Field sciences such as geology, biology, anthropology, paleontology rely heavily on photographs to present evidence and convey the story that in the geologists case, is read and interpreted from the outcrop. Nowadays the camera is just as important as the hammer in the geologist’s toolkit.
In terms of cameras there are so many choices for what tools to take into the field. No set up is necessarily better than another… “the best camera is the one that’s with you”. I’d like to share with you the tools I bring into the field.
Camera – Nikon D7000
Like every photographer just starting out, I had to make a decision on what brand to go with. I had long discussions with my dad, also a photographer about what camera to start with. Well, my dad is a Canon guy, but my grandfather was a Nikon guy. As a scientist that didn’t really get me closer to making a decision.
My dad and I researched the different camera packages on sale, some Nikon some Canon. When I had the models narrowed down I started digging into the technical specs. I primarily used the website Digital Photography Preview to dig into details. I also recommend Ken Rockwell’s camera and lens reviews.Two finalists remained, a Canon and the Nikon D7000.
I decided to go with the D7000 because it had a magnesium-alloy body whereas the Canon had a plastic body. I wanted a camera that could stand up to the moderate to heavy hiking and traverses involved with field geology. The downside is that protection come with some added weight. Plus it came packaged with a great lens…
Lens – Nikon 18-200mm VR II AF-S Zoom Nikor ED, takes 72mm filters
This lens is a workhorse. I absolutely love it. Yes it is heavy, but the wide – telephoto range means that you only carry one lens, so no changing out lenses. The 18mm isn’t quite as wide as single purpose wide angle lenses, but with the help of photo stitching software it is possible to make some great panoramas and landscapes. On the other side of the range, the telephoto is extremely useful for getting close to the outcrop details. And for spontaneous portrait photography of animals and field assistants.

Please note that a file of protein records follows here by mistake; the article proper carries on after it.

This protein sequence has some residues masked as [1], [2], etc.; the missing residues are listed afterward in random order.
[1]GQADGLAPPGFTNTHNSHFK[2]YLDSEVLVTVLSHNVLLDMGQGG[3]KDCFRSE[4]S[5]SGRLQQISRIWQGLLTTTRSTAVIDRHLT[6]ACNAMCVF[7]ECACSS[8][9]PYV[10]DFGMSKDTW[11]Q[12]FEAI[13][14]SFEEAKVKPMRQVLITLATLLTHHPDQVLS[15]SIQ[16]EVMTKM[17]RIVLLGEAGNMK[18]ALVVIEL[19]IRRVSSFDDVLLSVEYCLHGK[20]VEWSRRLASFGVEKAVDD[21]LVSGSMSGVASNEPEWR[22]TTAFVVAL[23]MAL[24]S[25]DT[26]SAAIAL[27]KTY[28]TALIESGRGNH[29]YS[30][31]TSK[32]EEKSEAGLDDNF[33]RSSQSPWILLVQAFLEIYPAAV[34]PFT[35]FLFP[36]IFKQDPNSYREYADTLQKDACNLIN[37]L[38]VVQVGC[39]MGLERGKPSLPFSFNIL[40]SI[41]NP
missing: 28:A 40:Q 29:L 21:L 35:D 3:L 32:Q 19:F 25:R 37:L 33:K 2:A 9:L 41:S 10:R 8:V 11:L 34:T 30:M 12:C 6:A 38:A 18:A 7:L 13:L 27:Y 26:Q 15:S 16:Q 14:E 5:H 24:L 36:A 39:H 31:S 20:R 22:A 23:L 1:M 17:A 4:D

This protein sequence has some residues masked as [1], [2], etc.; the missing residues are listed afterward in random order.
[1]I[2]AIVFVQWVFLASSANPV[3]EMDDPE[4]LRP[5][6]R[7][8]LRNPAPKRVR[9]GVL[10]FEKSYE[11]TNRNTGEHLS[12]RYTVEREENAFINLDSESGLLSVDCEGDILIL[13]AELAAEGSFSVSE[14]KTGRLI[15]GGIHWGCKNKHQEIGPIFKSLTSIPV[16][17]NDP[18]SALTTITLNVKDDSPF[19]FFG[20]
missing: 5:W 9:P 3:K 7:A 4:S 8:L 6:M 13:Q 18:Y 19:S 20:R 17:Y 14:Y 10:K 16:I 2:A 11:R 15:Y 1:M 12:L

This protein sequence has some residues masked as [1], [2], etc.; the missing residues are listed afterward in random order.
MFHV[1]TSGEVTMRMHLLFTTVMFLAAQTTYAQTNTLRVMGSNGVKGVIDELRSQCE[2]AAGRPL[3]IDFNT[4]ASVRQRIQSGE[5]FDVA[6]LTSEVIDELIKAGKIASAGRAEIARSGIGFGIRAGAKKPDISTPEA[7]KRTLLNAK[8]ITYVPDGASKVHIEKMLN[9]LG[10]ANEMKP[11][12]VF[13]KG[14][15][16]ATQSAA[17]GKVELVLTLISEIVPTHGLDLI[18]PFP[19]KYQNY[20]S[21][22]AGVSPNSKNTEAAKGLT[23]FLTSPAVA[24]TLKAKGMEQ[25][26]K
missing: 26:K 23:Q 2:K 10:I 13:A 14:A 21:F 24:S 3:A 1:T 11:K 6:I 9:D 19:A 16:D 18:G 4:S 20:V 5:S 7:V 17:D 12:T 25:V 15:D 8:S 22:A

As for the lens hood. I almost never have it on, I keep it in my bag in case of rain.
Always use a lens filter. The cost is small compared to the cost of the lens. I recently switched from the Nikon clear filter, which has gotten quite beat over three years, to a UV filter. Haven’t had too much of a chance to use it so I’ll report back on any differences.
I take two Nikon EN-EL15 batteries into the field with me. Always good to have a backup. I’ve switched out either battery for three years and they still hold a good charge.
I carry a handful of these for keeping the lens clean. I travel to dusty, sandy, dirty places. These are a must to get clean photos.
These have gotten so cheap that it really is ridiculous. There’s no excuse for running out of pictures on your camera. I use two 16 GB in my D7000. If I’m out for a very long time the second SD slot is overflow. In other situations the second SD slot acts as a backup. I take that SD card out and keep it hidden away from the camera in case my camera is stolen.
I also recently got a little usb-miniSD reader so I can transfer photos from my camera to my phone. So I carry a couple miniSD with SD adapters now too.
Get a case that will protect your camera and lens when you’re on the move. Just get one that fits your set up. I use a Lowepro Toploader Zoom 50 AW. Don’t bother with the strap, it broke pretty fast for me. I keep it at the top of my backpack for quick access. Otherwise my camera is on my neck or shoulder.
I use the standard Nikon strap that came with my camera. It is getting worn down so I’ll likely replace it soon.
Again, there is no right answer in terms of cameras and gear for the field. What suits me might not suit the next geologist.
What camera set up is in your field kit? Let us know in the comments!